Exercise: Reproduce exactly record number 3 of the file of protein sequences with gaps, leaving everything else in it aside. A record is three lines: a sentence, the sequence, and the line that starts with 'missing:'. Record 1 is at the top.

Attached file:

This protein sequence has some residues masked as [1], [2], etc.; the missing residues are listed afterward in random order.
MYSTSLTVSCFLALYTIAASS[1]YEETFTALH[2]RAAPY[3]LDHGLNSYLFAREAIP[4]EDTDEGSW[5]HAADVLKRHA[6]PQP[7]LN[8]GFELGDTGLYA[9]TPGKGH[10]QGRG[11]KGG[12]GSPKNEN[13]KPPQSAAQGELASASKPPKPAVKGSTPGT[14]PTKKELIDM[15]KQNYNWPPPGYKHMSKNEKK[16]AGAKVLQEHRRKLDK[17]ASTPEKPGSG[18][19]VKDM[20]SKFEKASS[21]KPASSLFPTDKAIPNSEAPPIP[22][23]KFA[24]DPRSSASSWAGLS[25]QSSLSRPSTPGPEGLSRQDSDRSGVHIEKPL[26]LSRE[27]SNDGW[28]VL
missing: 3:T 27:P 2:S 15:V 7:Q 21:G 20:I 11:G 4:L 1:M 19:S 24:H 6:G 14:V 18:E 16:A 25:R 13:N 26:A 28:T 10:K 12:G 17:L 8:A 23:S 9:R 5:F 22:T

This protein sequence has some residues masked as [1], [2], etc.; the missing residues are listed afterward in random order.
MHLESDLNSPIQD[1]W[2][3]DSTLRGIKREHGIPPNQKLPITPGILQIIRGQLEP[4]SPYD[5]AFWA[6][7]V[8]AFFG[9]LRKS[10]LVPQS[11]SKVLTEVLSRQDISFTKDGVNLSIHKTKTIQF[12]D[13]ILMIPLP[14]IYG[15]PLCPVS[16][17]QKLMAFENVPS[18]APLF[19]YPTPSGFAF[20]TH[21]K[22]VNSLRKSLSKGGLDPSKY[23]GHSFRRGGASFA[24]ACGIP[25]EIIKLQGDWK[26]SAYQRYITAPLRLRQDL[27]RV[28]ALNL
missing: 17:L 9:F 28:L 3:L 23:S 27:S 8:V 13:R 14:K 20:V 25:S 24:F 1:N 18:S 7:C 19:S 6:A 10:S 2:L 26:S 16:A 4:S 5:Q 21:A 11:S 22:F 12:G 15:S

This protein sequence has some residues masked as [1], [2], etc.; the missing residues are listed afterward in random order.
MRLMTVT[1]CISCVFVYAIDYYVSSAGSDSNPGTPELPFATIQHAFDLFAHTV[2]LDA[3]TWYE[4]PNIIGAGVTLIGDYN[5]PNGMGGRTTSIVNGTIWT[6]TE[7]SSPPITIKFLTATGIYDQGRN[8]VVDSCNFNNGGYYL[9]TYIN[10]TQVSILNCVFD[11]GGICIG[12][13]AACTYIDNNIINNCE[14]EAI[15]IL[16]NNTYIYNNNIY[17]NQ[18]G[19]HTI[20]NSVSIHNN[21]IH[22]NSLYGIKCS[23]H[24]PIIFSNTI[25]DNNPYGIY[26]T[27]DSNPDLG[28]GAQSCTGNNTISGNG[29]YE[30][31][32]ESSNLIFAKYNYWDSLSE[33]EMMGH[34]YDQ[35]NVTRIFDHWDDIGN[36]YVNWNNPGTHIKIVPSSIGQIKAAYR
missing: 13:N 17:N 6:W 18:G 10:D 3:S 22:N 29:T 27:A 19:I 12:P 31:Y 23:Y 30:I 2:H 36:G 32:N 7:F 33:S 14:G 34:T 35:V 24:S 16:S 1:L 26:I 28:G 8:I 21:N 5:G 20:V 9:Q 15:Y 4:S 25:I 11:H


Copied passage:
This protein sequence has some residues masked as [1], [2], etc.; the missing residues are listed afterward in random order.
MRLMTVT[1]CISCVFVYAIDYYVSSAGSDSNPGTPELPFATIQHAFDLFAHTV[2]LDA[3]TWYE[4]PNIIGAGVTLIGDYN[5]PNGMGGRTTSIVNGTIWT[6]TE[7]SSPPITIKFLTATGIYDQGRN[8]VVDSCNFNNGGYYL[9]TYIN[10]TQVSILNCVFD[11]GGICIG[12][13]AACTYIDNNIINNCE[14]EAI[15]IL[16]NNTYIYNNNIY[17]NQ[18]G[19]HTI[20]NSVSIHNN[21]IH[22]NSLYGIKCS[23]H[24]PIIFSNTI[25]DNNPYGIY[26]T[27]DSNPDLG[28]GAQSCTGNNTISGNG[29]YE[30][31][32]ESSNLIFAKYNYWDSLSE[33]EMMGH[34]YDQ[35]NVTRIFDHWDDIGN[36]YVNWNNPGTHIKIVPSSIGQIKAAYR
missing: 13:N 17:N 6:W 18:G 10:D 3:S 22:N 29:T 27:A 19:I 12:P 31:Y 23:Y 30:I 2:H 36:G 32:N 7:F 33:S 14:G 34:T 35:V 24:S 16:S 1:L 26:I 28:G 8:I 21:N 5:G 20:V 9:Q 15:Y 4:S 25:I 11:H